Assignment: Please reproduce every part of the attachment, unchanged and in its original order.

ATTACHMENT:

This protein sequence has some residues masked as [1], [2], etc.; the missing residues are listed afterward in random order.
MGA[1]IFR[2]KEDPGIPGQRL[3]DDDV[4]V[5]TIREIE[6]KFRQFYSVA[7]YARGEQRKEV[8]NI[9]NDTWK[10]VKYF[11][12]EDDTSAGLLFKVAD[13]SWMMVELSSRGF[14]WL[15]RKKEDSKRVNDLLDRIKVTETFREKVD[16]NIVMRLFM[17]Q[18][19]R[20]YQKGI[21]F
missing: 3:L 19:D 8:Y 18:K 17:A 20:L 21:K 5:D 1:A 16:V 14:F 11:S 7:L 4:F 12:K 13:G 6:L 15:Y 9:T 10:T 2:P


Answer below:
This protein sequence has some residues masked as [1], [2], etc.; the missing residues are listed afterward in random order.
MGA[1]IFR[2]KEDPGIPGQRL[3]DDDV[4]V[5]TIREIE[6]KFRQFYSVA[7]YARGEQRKEV[8]NI[9]NDTWK[10]VKYF[11][12]EDDTSAGLLFKVAD[13]SWMMVELSSRGF[14]WL[15]RKKEDSKRVNDLLDRIKVTETFREKVD[16]NIVMRLFM[17]Q[18][19]R[20]YQKGI[21]F
missing: 3:L 19:D 8:Y 18:K 17:A 20:L 21:K 5:D 1:A 16:V 14:F 11:S 7:L 4:F 12:K 13:G 6:L 15:Y 9:T 10:T 2:P